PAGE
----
Index Insurance to Manage Weather Risk – A Long-term Experiment in Gujarat

This study involved a systematic review of the available empirical evidence on weather indexed insurance, to identify research priorities and inform policy action.

In India, most farmers with small holdings rely on informal mechanisms for risk management, which tend to be unreliable in events of extreme weather patterns. Anticipating such risks, some farmers adopt risk averse strategies which involve sowing low-risk and lower-yield crops, locking them into a cycle of low revenues. Weather indexed micro-insurance has the potential to be a cost-effective mechanism to protect farmers from adverse weather risks and encourage them to show more faith towards high-yield crops, move out of subsistence farming and increase market participation. This study report is a review of available empirical evidence on weather indexed insurance, with the view to identify guidelines that support weather based micro-insurance schemes.
This report consisted of a systematic review of thirteen studies, of which eleven examined determinants of take up, while two evaluated the impact of access to insurance. This study uses a series of randomized field experiments to test the importance of price and non-price factors in the adoption of an innovative rainfall insurance product, designed to hedge a major source of agricultural production risk. The insurance product, our brief evaluates is marketed and distributed by the Self Employed Women’s Association (SEWA).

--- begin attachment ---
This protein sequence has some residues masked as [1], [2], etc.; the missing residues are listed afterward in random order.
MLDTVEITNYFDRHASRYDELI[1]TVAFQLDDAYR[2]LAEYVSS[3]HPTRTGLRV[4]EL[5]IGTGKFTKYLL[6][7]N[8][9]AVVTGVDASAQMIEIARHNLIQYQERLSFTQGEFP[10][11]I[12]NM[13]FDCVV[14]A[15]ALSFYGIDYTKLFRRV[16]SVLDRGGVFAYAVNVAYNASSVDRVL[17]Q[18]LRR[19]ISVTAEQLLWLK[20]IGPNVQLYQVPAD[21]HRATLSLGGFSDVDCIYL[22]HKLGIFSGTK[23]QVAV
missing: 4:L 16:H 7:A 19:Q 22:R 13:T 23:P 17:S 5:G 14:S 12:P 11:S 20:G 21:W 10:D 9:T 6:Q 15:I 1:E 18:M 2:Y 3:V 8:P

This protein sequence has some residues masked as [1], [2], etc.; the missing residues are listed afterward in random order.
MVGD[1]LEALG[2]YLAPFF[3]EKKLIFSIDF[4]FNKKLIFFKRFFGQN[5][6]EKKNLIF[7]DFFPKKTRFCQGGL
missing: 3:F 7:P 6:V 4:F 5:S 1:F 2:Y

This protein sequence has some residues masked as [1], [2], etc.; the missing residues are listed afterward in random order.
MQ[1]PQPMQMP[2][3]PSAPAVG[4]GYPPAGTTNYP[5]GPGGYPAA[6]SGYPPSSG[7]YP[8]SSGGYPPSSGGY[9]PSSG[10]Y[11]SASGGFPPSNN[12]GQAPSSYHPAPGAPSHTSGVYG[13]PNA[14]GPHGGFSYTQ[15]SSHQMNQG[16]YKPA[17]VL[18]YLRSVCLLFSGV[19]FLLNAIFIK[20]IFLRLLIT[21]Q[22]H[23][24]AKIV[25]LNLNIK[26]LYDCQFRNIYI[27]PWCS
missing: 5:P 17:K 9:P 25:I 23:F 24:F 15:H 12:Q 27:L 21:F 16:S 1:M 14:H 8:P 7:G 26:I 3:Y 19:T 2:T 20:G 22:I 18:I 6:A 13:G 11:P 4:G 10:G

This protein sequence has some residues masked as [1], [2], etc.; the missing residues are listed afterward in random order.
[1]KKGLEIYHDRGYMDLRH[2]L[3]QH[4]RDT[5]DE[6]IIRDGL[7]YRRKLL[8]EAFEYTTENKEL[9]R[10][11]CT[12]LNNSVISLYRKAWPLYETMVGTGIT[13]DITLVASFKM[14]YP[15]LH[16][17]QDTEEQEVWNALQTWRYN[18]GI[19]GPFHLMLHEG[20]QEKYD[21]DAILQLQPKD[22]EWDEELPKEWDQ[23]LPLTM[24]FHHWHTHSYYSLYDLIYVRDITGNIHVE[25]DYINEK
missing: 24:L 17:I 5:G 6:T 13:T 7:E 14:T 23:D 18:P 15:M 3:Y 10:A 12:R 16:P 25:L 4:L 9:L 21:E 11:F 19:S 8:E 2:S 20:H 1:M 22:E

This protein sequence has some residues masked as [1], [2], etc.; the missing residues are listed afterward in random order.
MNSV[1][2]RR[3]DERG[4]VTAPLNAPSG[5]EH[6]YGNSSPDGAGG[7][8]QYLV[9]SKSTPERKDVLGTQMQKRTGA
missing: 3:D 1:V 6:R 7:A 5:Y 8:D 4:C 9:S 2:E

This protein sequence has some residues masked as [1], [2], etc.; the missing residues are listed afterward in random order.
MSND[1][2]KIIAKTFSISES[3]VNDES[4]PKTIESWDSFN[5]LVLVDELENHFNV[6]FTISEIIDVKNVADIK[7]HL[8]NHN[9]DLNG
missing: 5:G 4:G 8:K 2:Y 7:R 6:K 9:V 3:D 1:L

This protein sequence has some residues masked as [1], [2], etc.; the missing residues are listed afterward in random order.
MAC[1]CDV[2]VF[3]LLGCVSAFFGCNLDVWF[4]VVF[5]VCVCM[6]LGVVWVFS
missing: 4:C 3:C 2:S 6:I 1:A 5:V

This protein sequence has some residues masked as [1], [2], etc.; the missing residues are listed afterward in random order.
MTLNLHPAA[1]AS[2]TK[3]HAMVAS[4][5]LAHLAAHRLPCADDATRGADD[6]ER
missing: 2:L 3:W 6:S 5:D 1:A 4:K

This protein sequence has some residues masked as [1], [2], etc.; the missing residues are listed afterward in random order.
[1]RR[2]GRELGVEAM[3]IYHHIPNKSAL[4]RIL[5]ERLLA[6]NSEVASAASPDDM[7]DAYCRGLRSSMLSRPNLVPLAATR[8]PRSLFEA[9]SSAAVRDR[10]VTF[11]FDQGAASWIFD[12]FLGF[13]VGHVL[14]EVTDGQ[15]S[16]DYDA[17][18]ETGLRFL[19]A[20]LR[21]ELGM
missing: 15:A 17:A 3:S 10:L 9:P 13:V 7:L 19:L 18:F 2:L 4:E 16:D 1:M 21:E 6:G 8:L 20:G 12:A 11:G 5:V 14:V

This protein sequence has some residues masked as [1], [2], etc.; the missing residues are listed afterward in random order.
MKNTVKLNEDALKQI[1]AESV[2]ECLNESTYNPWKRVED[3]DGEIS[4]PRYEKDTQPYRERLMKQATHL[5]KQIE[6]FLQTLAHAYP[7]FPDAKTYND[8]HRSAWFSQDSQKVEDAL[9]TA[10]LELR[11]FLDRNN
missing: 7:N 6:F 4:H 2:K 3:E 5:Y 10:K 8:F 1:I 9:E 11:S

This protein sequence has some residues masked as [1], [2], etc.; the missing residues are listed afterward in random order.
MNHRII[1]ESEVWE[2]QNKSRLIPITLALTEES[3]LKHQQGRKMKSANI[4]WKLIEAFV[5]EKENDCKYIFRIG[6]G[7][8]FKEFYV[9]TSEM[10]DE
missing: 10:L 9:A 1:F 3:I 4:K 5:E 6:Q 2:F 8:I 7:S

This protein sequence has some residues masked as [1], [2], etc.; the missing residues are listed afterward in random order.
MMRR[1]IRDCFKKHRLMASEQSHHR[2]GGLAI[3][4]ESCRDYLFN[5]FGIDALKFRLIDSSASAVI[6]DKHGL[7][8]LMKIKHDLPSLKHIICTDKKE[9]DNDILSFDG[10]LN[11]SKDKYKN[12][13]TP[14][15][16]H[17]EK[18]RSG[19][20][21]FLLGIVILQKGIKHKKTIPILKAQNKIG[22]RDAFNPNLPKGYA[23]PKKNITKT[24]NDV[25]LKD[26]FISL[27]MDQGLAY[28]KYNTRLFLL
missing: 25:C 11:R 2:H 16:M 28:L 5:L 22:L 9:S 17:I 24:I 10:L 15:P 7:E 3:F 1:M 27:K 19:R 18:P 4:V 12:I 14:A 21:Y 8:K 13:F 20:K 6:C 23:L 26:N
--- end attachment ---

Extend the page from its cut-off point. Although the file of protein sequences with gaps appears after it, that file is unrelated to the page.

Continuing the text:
Key Findings

The study found that combining efforts to market weather indexed insurance with policies focused on improving financial literacy and addressing liquidity constraints are likely to increase take-up. In addition, there might be a case for combining the weather indexed insurance product with credit; savings or group liability products to improve take-up and future research efforts should consider constructing parallel experiments that test the impact of such combinations. The very limited evidence available indicates that the impact of the product on smallholder’s ability to manage weather related risks does improve.

Insights from this systematic review will enrich the understanding of the demand curve for weather insurance, as well as the degree to which previous experience with the product, and previous experimental manipulations, affect demand.  Half of the studies in the review examine hypothetical contracts, that were not marketed in the field. Notwithstanding their value in providing insights into factors that affect take up, future research needs to be focused on the implications of real world insurance products.

Thematic Area

Financial Well-being and Social Protection

Project Leads

Shawn Cole, Jeremy Tobacman, Peta Topalova, Raghab Chattopadhyay




Self Employed Women’s Association (SEWA)